Sun, Sea and Sanitation – APHA 2008 in San Diego

By Isobel Hoskins

A visiting UK editor’s impressions of the APHA conference….

I didn’t attend that many scientific sessions at APHA this year, being preoccupied with meetings about Global Health database and visiting exhibitors in the vast exhibition but those I did go to seemed to keep bringing up sanitation and hygiene as the key to so much disease prevention. Its really part of next years’ theme, Water and Health.

First, the speech by the US Assistant Secretary for Health Joxel Garcia reminded us that the major impacts on public health last century in the developed world were achieved by vaccines and sanitation. I was thinking- is enough effort now being applied to doing this for the developing world? Or are more glamorous projects getting the money. The Millenium Development Goal for sanitation is apparently behind where it should be.

Next, Professor Peter Hotez working on neglected tropical diseases gave a interesting talk about how he and co-workers have developed a cheap one stop drug treatment for 7 neglected tropical diseases. But he neglected to mention prevention rather than cure. Prevention would mean the populations would not be dependent on aid agencies providing the drugs every year. 3 of those 7 diseases are spread by contact with faeces, and improving sanitation would work for those. Is it cost that prevents this?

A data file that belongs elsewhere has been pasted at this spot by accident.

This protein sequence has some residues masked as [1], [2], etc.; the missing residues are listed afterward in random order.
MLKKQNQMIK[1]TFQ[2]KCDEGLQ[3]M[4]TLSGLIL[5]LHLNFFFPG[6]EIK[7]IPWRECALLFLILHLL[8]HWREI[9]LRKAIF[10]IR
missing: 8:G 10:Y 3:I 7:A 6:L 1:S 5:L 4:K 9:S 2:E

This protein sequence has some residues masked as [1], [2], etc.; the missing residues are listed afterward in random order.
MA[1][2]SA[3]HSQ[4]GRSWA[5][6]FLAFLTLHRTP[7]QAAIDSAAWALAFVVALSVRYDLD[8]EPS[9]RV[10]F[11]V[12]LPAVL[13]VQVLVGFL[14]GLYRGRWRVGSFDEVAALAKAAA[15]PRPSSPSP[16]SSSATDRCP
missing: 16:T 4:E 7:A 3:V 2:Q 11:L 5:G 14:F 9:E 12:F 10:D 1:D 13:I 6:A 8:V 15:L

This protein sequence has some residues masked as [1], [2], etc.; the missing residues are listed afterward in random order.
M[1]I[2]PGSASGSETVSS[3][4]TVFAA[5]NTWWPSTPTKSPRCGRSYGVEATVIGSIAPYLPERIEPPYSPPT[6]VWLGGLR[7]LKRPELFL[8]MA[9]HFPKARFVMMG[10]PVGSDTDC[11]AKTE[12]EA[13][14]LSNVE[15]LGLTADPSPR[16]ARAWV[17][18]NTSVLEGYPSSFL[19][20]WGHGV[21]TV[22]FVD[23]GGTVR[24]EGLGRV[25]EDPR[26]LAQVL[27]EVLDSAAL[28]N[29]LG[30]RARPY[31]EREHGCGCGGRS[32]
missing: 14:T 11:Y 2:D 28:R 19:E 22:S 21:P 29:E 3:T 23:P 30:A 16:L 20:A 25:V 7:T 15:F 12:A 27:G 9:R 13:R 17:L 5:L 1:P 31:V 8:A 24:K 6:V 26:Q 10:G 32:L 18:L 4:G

Handwashing came up too in the context of preventing the spread of avian influenza and in preventing diarrhoea in children. Handwashing is a difficult behaviour to change and I don’t envy anyone trying to do this. We often don’t even do it properly in the developed world, just look at the number of research studies trying to get doctors, who really should know about hygiene, to wash their hands. A recent study by the London School of Hygiene and Tropical Medicine highlighted how many of the general public don’t wash their hands in the UK. We are just fortunate we can get away with it because our environment does not contain quite so many of these pathogens – in part because the sanitation is better. Sanitation again.

And this brings me to a video put out by Water Aid recently trying to raise the profile of the importance of sanitation: Toilet Virals.

I guess I’d better attend APHA conference next year!

 

If you are interested in global health resources, visit our website for information about CABI’s global health database. You may also want to check out CABI’s activities related to agro-bio and environmental sciences.

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